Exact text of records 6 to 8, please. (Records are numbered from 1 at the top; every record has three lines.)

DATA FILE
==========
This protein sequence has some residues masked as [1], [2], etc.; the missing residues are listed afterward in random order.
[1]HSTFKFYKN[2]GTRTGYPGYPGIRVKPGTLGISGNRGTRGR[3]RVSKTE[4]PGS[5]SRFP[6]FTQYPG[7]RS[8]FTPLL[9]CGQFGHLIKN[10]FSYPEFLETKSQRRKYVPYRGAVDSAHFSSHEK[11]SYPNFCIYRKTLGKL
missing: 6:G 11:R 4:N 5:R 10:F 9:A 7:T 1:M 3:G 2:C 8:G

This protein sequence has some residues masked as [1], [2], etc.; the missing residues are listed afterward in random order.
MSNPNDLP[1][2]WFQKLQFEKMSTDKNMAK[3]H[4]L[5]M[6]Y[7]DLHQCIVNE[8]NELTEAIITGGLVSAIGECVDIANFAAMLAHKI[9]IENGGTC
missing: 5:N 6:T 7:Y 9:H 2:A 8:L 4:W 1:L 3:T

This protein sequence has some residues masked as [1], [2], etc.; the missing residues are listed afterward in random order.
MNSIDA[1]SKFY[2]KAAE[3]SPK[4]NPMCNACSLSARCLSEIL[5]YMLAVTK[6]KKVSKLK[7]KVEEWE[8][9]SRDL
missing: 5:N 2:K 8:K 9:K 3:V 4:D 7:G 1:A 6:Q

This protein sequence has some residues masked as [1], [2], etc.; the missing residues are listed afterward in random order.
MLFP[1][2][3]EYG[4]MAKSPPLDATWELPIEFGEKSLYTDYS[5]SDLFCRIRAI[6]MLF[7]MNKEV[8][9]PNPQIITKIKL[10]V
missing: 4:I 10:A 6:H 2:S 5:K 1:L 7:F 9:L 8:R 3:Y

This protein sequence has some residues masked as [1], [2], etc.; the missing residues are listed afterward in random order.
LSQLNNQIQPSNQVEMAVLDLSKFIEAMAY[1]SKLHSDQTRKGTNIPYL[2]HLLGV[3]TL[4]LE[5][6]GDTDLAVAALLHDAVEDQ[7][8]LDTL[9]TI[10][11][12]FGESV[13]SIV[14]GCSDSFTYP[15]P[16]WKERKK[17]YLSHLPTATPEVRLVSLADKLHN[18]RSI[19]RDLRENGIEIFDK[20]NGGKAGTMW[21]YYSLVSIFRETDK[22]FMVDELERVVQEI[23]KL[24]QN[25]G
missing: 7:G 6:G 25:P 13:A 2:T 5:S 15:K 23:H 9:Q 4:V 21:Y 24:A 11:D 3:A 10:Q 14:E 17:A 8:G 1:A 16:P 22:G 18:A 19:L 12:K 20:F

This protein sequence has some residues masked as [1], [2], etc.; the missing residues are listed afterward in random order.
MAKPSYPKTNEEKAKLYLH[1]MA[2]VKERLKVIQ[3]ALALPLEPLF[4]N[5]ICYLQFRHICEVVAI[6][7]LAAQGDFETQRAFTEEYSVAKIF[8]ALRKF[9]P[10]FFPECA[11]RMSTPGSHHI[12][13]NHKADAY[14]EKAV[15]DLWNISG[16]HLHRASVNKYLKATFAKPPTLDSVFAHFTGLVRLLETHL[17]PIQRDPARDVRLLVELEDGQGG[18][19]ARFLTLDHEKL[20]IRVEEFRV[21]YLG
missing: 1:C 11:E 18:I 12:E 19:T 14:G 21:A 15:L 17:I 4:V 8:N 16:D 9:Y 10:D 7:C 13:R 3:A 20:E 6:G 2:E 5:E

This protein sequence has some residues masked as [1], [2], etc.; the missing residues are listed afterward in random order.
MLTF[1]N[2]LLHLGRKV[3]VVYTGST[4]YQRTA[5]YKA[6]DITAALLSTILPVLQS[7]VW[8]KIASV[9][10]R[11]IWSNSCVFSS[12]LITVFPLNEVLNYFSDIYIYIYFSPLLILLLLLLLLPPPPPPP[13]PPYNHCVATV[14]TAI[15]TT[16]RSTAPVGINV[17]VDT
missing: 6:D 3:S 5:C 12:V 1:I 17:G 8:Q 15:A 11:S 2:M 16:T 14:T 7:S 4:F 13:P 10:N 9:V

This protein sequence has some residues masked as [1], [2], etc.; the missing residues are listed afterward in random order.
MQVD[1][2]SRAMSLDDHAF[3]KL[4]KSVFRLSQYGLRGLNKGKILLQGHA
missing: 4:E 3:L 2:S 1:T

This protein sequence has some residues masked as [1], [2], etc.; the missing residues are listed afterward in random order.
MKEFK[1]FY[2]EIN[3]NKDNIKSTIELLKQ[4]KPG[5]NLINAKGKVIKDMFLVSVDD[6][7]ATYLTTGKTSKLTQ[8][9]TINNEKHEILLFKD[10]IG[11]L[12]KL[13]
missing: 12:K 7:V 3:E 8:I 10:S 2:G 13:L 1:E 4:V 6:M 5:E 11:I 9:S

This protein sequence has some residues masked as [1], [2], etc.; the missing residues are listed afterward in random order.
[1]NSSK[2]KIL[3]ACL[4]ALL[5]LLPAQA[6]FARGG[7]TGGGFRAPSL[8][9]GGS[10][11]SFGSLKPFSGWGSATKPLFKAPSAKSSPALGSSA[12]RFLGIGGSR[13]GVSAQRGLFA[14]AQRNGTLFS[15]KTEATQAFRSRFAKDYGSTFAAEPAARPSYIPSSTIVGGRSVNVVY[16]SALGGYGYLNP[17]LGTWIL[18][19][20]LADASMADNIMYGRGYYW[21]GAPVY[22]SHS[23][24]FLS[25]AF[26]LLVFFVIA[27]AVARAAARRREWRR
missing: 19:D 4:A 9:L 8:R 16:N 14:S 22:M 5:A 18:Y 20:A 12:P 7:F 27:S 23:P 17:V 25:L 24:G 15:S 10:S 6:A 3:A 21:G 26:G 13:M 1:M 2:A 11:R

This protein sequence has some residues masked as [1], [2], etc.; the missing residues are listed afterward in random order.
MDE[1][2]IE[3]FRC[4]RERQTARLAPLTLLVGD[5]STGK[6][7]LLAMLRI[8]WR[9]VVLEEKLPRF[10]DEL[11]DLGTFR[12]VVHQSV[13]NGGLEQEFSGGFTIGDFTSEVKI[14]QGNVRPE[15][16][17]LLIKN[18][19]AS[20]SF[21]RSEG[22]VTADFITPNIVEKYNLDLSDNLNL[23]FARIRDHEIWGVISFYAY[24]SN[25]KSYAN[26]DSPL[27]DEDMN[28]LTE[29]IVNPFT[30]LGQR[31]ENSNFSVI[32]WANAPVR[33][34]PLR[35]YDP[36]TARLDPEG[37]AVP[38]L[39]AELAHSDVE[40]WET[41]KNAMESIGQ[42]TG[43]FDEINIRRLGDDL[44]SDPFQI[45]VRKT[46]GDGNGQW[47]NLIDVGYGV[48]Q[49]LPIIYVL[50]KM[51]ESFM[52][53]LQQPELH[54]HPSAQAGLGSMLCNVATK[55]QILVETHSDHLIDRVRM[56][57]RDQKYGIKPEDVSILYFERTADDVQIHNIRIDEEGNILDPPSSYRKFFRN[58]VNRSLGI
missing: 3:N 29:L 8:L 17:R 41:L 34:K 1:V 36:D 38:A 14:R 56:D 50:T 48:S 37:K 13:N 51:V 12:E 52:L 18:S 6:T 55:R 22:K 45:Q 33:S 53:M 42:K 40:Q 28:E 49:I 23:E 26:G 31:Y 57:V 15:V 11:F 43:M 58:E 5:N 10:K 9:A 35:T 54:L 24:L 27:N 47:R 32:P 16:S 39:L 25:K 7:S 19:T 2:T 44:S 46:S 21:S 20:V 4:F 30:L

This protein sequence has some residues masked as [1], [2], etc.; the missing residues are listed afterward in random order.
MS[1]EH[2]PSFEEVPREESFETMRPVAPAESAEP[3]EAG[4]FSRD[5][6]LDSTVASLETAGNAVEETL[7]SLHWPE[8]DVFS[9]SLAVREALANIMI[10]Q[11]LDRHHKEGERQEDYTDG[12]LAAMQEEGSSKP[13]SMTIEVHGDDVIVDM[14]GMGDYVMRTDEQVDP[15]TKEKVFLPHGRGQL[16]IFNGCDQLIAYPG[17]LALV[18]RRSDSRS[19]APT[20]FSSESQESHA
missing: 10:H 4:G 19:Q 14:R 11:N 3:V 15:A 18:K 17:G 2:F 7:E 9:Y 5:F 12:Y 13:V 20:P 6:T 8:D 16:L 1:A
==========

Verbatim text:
This protein sequence has some residues masked as [1], [2], etc.; the missing residues are listed afterward in random order.
MAKPSYPKTNEEKAKLYLH[1]MA[2]VKERLKVIQ[3]ALALPLEPLF[4]N[5]ICYLQFRHICEVVAI[6][7]LAAQGDFETQRAFTEEYSVAKIF[8]ALRKF[9]P[10]FFPECA[11]RMSTPGSHHI[12][13]NHKADAY[14]EKAV[15]DLWNISG[16]HLHRASVNKYLKATFAKPPTLDSVFAHFTGLVRLLETHL[17]PIQRDPARDVRLLVELEDGQGG[18][19]ARFLTLDHEKL[20]IRVEEFRV[21]YLG
missing: 1:C 11:E 18:I 12:E 19:T 14:G 21:A 15:L 17:I 4:V 8:N 16:D 9:Y 10:D 7:C 13:R 3:A 20:E 6:G 2:E 5:E

This protein sequence has some residues masked as [1], [2], etc.; the missing residues are listed afterward in random order.
MLTF[1]N[2]LLHLGRKV[3]VVYTGST[4]YQRTA[5]YKA[6]DITAALLSTILPVLQS[7]VW[8]KIASV[9][10]R[11]IWSNSCVFSS[12]LITVFPLNEVLNYFSDIYIYIYFSPLLILLLLLLLLPPPPPPP[13]PPYNHCVATV[14]TAI[15]TT[16]RSTAPVGINV[17]VDT
missing: 6:D 3:S 5:C 12:V 1:I 17:G 8:Q 15:A 11:S 2:M 16:T 14:T 7:S 4:F 13:P 10:N 9:V

This protein sequence has some residues masked as [1], [2], etc.; the missing residues are listed afterward in random order.
MQVD[1][2]SRAMSLDDHAF[3]KL[4]KSVFRLSQYGLRGLNKGKILLQGHA
missing: 4:E 3:L 2:S 1:T